(a) the market share shall be calculated on the basis of the gross premium income; if gross premium income data are not available, estimates based on other reliable market information, including insurance cover provided or insured risk value, may be used to establish the market share of the undertaking concerned;

(b) the market share shall be calculated on the basis of data relating to the preceding calendar year;

(c) the market share held by the undertakings referred to in Article 2(3)(e) of shall be apportioned equally to each undertaking having the rights or the powers listed in Article 2(3)(a).

2. If the market share referred to in Article 7(2)(a) is initially not more than 20 % but subsequently rises above this level without exceeding 25 %, the exemption provided for in Article 1 shall continue to apply for a period of two consecutive calendar years following the year in which the 20 % threshold was first exceeded.

3. If the market share referred to in Article 7(2)(a) is initially not more than 20 % but subsequently rises above 25 %, the exemption provided for in Article 1 shall continue to apply for one calendar year following the year in which the level of 25 % was first exceeded.

4. The benefit of paragraphs 2 and 3 may not be combined so as to exceed a period of two calendar years.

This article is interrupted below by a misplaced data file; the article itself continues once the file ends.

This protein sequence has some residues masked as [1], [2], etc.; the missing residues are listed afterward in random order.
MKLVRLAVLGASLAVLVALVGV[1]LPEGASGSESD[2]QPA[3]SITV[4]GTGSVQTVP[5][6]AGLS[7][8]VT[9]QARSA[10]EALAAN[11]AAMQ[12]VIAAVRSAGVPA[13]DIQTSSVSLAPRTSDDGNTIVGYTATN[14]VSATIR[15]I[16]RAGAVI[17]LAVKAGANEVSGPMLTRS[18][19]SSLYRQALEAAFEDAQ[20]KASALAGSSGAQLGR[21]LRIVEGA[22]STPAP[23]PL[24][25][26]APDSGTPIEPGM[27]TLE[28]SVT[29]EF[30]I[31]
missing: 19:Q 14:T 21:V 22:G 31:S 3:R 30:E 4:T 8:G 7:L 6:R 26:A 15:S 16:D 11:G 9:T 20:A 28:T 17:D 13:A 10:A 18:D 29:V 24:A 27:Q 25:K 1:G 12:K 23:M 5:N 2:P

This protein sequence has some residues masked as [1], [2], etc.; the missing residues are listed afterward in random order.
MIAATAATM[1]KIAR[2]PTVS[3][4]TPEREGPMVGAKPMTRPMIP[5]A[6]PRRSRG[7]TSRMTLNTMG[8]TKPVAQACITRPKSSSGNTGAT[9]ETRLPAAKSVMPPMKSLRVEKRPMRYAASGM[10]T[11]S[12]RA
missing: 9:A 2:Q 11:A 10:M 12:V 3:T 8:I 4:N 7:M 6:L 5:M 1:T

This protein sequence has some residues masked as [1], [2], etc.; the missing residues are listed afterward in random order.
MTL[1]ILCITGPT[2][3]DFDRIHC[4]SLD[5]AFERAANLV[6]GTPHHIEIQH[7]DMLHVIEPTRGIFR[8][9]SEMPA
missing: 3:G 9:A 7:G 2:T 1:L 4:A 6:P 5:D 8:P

5. If the market share referred to in Article 7(2)(b) is initially not more than 25 % but subsequently rises above this level without exceeding 30 %, the exemption provided for in Article 1 shall continue to apply for a period of two consecutive calendar years following the year in which the 25 % threshold was first exceeded.

6. If the market share referred to in Article 7(2)(b) is initially not more than 25 % but subsequently rises above 30 %, the exemption provided for in Article 1 shall continue to apply for one calendar year following the year in which the level of 30 % was first exceeded.

7. The benefit of paragraphs 5 and 6 may not be combined so as to exceed a period of two calendar years.

Article 12

Withdrawal

The Commission may withdraw the benefit of this Regulation, pursuant to Article 7 of Regulation (EEC) No 1534/91, where either on its own initiative or at the request of a Member State or of a natural or legal person claiming a legitimate interest, it finds in a particular case that an agreement to which the exemption provided for in Article 1 applies nevertheless has effects which are incompatible with the conditions laid down in Article 81(3) of the Treaty, and in particular where: